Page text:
The Barbican Centre in London is celebrating its 35th anniversary. Widely regarded as the pinnacle of the Brutalist movement, the mixed-use development is home to 4,000 residents, the Guildhall School of Music & Drama, and the London Symphony Orchestra. Located in the heart of London, the Barbican is just one example of how Brutalist architecture forms a central part of our cities. To celebrate this progressive, modernizing, sometimes controversial style, GoCompare has created an online gallery illustrating Brutalist icons from across the world.
In recent years, the architectural community has become heavily involved, in both positive and negative ways, with the chronic global issue of homelessness. In response, James Furzer of UK-based Spatial Design Architects has undertaken a photographic analysis exploring defensive forms of urban design. Using the typology of public benches in London, Furzer documents public fixtures which act as deterrents to rough sleepers, essentially denying a right to the city for those who ultimately have no choice but to be there.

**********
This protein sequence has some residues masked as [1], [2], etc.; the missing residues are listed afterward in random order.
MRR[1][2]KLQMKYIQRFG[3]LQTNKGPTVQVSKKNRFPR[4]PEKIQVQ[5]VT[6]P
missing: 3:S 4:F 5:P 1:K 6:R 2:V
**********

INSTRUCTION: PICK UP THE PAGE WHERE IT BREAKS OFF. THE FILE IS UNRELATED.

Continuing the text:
Alison Brooks Architects has revealed designs for their first London highrise as the project receives planning permission. The mixed-use scheme will consist of a cluster of 4 residential towers of varying heights, with co-work and leisure at the ground floor and podium levels, contributing community value to the regeneration of London’s Greenwich Peninsula, the site of Roger Stirk Harbour + Partners’ O2 Arena and a future £1 Billion Mixed-Use Project by Santiago Calatrava.
The Leadenhall Building, designed by Rogers Stirk Harbour + Partners, has been sold to a Chinese property magnate for a price of £1.15 billion, in what has become the second-biggest sale of a UK building in history, as well as one of China’s largest acquisitions of UK real estate. The transaction involved developer British Land and its partner Oxford Properties, who sold the tower to CC Land, a Hong Kong based company.